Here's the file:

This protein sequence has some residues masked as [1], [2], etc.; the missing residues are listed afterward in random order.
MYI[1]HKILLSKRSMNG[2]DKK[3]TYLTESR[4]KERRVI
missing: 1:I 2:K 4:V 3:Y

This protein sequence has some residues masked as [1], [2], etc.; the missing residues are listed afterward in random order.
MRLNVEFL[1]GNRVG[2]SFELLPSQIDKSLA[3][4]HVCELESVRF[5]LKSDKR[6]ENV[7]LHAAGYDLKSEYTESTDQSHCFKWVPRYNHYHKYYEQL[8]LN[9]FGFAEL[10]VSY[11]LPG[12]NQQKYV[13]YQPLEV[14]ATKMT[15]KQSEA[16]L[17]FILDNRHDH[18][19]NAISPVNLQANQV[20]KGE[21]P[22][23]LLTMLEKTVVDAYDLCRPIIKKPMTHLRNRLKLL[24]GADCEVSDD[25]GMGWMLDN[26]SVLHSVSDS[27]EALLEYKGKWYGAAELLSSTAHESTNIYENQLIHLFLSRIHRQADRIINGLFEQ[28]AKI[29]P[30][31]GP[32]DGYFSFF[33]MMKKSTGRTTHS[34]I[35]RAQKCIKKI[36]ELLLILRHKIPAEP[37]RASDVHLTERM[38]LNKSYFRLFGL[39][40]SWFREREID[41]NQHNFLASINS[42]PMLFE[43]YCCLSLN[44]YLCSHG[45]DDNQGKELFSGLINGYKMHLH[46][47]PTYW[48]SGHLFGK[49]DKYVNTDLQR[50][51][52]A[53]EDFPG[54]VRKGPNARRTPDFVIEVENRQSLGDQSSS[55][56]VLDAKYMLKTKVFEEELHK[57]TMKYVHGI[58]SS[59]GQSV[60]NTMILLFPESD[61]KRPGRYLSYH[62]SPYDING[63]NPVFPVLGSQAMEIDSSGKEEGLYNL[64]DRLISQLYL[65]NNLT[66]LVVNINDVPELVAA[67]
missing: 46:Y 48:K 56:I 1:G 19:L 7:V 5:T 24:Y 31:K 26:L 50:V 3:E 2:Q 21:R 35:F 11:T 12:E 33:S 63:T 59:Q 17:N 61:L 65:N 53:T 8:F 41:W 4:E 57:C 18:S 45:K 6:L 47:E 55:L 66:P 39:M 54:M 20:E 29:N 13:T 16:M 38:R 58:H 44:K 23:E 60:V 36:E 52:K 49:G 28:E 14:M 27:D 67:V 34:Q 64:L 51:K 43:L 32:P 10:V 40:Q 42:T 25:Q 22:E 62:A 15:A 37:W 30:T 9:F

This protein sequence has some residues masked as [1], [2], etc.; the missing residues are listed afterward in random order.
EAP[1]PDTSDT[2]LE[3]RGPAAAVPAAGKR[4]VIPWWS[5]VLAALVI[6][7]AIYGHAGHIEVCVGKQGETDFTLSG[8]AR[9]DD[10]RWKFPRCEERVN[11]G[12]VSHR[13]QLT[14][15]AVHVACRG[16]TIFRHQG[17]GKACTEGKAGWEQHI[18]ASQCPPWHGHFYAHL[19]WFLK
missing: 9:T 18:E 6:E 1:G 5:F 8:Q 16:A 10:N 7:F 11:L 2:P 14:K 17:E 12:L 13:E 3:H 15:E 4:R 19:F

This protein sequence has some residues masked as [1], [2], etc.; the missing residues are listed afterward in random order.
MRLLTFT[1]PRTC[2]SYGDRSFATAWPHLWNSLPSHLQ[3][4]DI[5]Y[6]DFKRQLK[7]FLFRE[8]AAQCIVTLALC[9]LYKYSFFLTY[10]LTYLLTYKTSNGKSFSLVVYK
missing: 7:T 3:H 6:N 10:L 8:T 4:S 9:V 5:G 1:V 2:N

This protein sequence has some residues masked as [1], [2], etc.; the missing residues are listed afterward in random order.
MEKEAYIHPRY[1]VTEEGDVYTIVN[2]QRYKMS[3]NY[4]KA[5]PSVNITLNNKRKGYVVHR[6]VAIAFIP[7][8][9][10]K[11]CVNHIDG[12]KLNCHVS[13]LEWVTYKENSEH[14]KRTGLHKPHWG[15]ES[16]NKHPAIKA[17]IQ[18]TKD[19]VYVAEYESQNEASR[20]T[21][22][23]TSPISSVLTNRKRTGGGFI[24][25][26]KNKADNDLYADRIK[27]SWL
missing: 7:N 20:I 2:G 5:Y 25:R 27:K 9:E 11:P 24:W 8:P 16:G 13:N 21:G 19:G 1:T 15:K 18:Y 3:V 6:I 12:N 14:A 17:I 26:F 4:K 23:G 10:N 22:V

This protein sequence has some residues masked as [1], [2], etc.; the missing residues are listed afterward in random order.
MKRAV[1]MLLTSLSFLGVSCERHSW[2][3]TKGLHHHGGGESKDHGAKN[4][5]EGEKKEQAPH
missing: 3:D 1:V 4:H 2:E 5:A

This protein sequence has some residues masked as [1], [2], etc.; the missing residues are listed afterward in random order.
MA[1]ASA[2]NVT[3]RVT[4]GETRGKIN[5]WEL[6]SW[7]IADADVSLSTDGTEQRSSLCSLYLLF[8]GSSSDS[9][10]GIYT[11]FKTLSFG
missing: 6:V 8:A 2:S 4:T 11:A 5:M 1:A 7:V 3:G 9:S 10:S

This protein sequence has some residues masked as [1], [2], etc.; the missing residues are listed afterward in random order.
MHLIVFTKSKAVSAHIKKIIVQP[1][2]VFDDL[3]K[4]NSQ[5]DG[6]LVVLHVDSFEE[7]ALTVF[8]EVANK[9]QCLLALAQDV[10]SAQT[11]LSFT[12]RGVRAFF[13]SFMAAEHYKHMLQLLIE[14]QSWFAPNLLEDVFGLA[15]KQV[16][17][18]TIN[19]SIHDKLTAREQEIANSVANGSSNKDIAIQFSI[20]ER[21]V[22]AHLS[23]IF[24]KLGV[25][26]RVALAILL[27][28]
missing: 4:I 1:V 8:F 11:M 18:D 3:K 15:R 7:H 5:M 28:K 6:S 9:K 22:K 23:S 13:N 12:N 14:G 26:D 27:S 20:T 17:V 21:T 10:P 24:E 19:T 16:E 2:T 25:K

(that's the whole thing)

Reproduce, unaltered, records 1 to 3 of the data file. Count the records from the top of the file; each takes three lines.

This protein sequence has some residues masked as [1], [2], etc.; the missing residues are listed afterward in random order.
MYI[1]HKILLSKRSMNG[2]DKK[3]TYLTESR[4]KERRVI
missing: 1:I 2:K 4:V 3:Y

This protein sequence has some residues masked as [1], [2], etc.; the missing residues are listed afterward in random order.
MRLNVEFL[1]GNRVG[2]SFELLPSQIDKSLA[3][4]HVCELESVRF[5]LKSDKR[6]ENV[7]LHAAGYDLKSEYTESTDQSHCFKWVPRYNHYHKYYEQL[8]LN[9]FGFAEL[10]VSY[11]LPG[12]NQQKYV[13]YQPLEV[14]ATKMT[15]KQSEA[16]L[17]FILDNRHDH[18][19]NAISPVNLQANQV[20]KGE[21]P[22][23]LLTMLEKTVVDAYDLCRPIIKKPMTHLRNRLKLL[24]GADCEVSDD[25]GMGWMLDN[26]SVLHSVSDS[27]EALLEYKGKWYGAAELLSSTAHESTNIYENQLIHLFLSRIHRQADRIINGLFEQ[28]AKI[29]P[30][31]GP[32]DGYFSFF[33]MMKKSTGRTTHS[34]I[35]RAQKCIKKI[36]ELLLILRHKIPAEP[37]RASDVHLTERM[38]LNKSYFRLFGL[39][40]SWFREREID[41]NQHNFLASINS[42]PMLFE[43]YCCLSLN[44]YLCSHG[45]DDNQGKELFSGLINGYKMHLH[46][47]PTYW[48]SGHLFGK[49]DKYVNTDLQR[50][51][52]A[53]EDFPG[54]VRKGPNARRTPDFVIEVENRQSLGDQSSS[55][56]VLDAKYMLKTKVFEEELHK[57]TMKYVHGI[58]SS[59]GQSV[60]NTMILLFPESD[61]KRPGRYLSYH[62]SPYDING[63]NPVFPVLGSQAMEIDSSGKEEGLYNL[64]DRLISQLYL[65]NNLT[66]LVVNINDVPELVAA[67]
missing: 46:Y 48:K 56:I 1:G 19:L 7:V 5:T 24:Y 31:K 26:L 50:V 3:E 2:Q 21:R 35:F 11:T 12:E 33:S 63:T 59:Q 17:N 61:L 65:N 53:T 8:F 41:W 4:E 57:C 18:S 45:K 6:L 47:E 55:L 66:P 39:M 54:M 20:E 29:N 13:T 16:M 38:R 58:H 44:K 23:E 60:V 36:E 52:K 49:G 28:E 14:M 27:D 67:V 34:Q 64:L 51:K 43:L 32:P 10:V 40:Q 42:T 25:Q 22:E 62:A 15:A 37:W 30:T 9:F

This protein sequence has some residues masked as [1], [2], etc.; the missing residues are listed afterward in random order.
EAP[1]PDTSDT[2]LE[3]RGPAAAVPAAGKR[4]VIPWWS[5]VLAALVI[6][7]AIYGHAGHIEVCVGKQGETDFTLSG[8]AR[9]DD[10]RWKFPRCEERVN[11]G[12]VSHR[13]QLT[14][15]AVHVACRG[16]TIFRHQG[17]GKACTEGKAGWEQHI[18]ASQCPPWHGHFYAHL[19]WFLK
missing: 9:T 18:E 6:E 1:G 5:F 8:Q 16:A 10:N 7:F 11:L 2:P 14:K 17:E 12:L 13:E 3:H 15:E 4:R 19:F